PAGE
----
SHVPES, the British rock band fronted by Griffin Dickinson — the son of IRON MAIDEN's Bruce Dickinson — has called it quits.
The band, which formed in 2015, released an EP and two albums, 2016's "Pain. Joy. Ecstasy. Despair" and 2018's "Greater Than". Several singles followed in 2019 and this year, including "Lion's Den", the official music video for which can be seen below.
SHVPES announced the decision to split up in a social media post earlier today. The band wrote: "Good things all come to an end.
"After much introspection, we have decided to call it a day with SHVPES.
"As this band has evolved, we have grown a lot as musicians and as people. And as a result we have found ourselves beginning to move in separate directions, musically and otherwise. To continue on as SHVPES would only place further strain on our mental health and personal relationships, as well as be dishonest and a disservice to all of you.
"We leave on good terms, proud and grateful for everything we've achieved.
"To the fans and everyone who has supported, invested and believed in us, we wholeheartedly thank you. You have allowed us to accomplish things we only ever dreamed of and be a part of something bigger than ourselves. For now though, it’s time for a new chapter.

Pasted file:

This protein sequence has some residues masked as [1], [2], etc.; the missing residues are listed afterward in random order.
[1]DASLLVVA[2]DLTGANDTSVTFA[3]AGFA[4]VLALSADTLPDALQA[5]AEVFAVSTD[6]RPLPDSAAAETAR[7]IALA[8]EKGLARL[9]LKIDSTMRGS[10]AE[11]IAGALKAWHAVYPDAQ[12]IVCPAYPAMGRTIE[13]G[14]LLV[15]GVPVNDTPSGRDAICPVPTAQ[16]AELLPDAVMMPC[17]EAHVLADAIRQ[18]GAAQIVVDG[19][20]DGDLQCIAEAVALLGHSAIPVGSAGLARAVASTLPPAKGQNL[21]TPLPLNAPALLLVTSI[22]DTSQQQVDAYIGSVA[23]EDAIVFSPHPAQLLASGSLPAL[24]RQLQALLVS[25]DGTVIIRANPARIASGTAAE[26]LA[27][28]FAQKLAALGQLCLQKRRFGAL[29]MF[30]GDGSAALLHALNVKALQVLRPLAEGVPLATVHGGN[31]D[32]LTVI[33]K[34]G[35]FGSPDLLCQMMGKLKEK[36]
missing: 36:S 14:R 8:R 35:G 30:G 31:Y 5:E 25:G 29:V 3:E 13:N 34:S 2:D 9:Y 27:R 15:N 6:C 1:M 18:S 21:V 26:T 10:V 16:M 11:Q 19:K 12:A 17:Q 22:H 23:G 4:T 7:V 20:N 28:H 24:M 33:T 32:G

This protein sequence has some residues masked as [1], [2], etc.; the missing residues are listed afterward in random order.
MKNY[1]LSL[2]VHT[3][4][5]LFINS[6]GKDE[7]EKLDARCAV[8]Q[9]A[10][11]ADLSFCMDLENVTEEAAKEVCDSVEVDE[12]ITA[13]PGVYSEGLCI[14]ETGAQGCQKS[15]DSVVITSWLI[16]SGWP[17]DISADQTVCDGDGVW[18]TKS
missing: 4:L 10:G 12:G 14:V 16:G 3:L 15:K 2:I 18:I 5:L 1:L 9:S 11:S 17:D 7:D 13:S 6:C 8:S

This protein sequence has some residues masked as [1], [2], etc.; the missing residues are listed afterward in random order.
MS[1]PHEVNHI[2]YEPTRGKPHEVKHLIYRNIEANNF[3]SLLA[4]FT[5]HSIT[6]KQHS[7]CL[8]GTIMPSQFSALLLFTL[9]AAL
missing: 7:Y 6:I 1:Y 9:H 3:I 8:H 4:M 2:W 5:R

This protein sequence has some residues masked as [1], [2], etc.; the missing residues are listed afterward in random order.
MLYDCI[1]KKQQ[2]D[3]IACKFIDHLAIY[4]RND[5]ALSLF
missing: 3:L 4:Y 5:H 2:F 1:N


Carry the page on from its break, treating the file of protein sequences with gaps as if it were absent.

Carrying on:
"Peace & Love
Grant, Griff, Harry, Ryan, & Youssef.
2015 – Infinity"
"Greater Than" was released in November 2018 via Search & Destroy/Spinefarm Records.
The Birmingham-based five-piece was rounded out by guitarist/vocalist Ryan Hamilton, guitarist Youssef Ashraf, bassist Grant Leo Knight and drummer Harry Jennings.
In a 2018 interview with Diffus, Griffin was asked if he ever felt any pressure being the song of a mega-successful musician. He responded: "Not at all. We're two very different people. His fans wouldn't like my shit. My fans probably wouldn't like his shit. We're two very different people."
That same year, Griffin told The A List that he is not interested in answering questions about his famous father.
"Every single interview, especially for this record ['Greater Than'], from the international press has just been riddled with questions, but I think it's usually just a bit of an easy sell for lazy journalists that are just trying to get something out of you that people will click on online," he said. "I've been really riddled with them, especially from the European press, to the point that there is almost more questions about that, than about [SHVPES]. If the journalists aren't focused on the music, they're probably not that interested in the band in the first place. It's probably not going to get a prime spot anyway, so it's no skin off my back to shoot people down who keep trying to get that story out of me."
Good things all come to an end.
After much introspection, we have decided to call it a day with SHVPES.